Effects of Parental Monitoring and Knowledge on Substance Use and HIV Risk Behaviors Among Young Men Who have Sex with Men: Results from Three Studies

  • Brian Mustanski
  • Gregory Swann
  • Michael E. Newcomb
  • Nikhil Prachand
Original Paper

DOI: 10.1007/s10461-017-1761-2

Cite this article as:
Mustanski, B., Swann, G., Newcomb, M.E. et al. AIDS Behav (2017). doi:10.1007/s10461-017-1761-2


Young men who have sex with men (YMSM) are disproportionately impacted by HIV/AIDS and have elevated rates of substance use. Parenting practices, such as knowledge of child whereabouts and monitoring of behavioral rules, protect against these outcomes among heterosexual youth. This article examined the relationship between these parenting practices and substance use and HIV risk behaviors among YMSM. Data are reported from three similar studies of YMSM: ChiGuys (ages 14–18), Crew 450 (ages 16–22), and RADAR (ages 16–29). The ChiGuys and RADAR studies report cross-sectional analyses, whereas Crew 450 reports latent growth curve analyses. In ChiGuys and Crew 450, participants reported significantly higher scores for parental knowledge of general activities than parental knowledge of gay-specific activities. Parental knowledge of general activities was significantly associated with less binge drinking in both samples and with condomless sex in the ChiGuys sample. Parental monitoring was significantly associated with less marijuana use and condomless sex in younger RADAR participants (16–18 years) and with less drug use in older participants (>18 years). Findings support the need for further research on the influences of parents on YMSM health risk behaviors and the value of exploring family- and parent-interventions to address YMSM health.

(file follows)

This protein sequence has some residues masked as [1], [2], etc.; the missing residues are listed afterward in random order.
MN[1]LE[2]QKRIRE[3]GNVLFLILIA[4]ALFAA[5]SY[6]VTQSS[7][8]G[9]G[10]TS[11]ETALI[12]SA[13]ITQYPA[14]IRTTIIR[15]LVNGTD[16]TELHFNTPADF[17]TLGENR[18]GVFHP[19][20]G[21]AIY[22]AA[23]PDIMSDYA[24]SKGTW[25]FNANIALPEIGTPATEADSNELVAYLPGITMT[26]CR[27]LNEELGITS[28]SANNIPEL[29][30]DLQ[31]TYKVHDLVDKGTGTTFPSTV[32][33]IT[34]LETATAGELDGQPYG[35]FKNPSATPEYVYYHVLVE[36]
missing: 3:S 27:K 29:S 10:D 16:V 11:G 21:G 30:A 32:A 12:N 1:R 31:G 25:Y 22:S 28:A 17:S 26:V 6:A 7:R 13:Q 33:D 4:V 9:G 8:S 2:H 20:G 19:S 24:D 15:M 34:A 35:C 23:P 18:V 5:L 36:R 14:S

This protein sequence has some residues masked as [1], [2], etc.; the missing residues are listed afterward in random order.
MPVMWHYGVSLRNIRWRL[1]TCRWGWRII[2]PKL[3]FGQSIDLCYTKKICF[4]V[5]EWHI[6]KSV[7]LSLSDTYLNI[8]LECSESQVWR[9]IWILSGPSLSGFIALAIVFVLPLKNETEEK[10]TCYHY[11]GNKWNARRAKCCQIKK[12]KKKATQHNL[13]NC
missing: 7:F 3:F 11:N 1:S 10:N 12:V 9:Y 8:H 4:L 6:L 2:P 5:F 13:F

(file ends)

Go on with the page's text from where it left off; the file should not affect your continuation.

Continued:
Gay Bisexual Adolescent Alcohol Marijuana 

Funding information

Funder NameGrant NumberFunding Note
National Institute on Drug Abuse
  • R01DA025548
  • U01DA036939
Chicago Department of Public Health

    Copyright information

    © Springer Science+Business Media New York 2017

    Authors and Affiliations

    1. 1.Department of Medical Social Sciences, Feinberg School of MedicineNorthwestern UniversityChicagoUSA
    2. 2.Institute for Sexual and Gender Minority Health and WellbeingNorthwestern UniversityChicagoUSA
    3. 3.Chicago Department of Public HealthChicagoUSA
    4. 4.Northwestern UniversityFeinberg School of MedicineChicagoUSA

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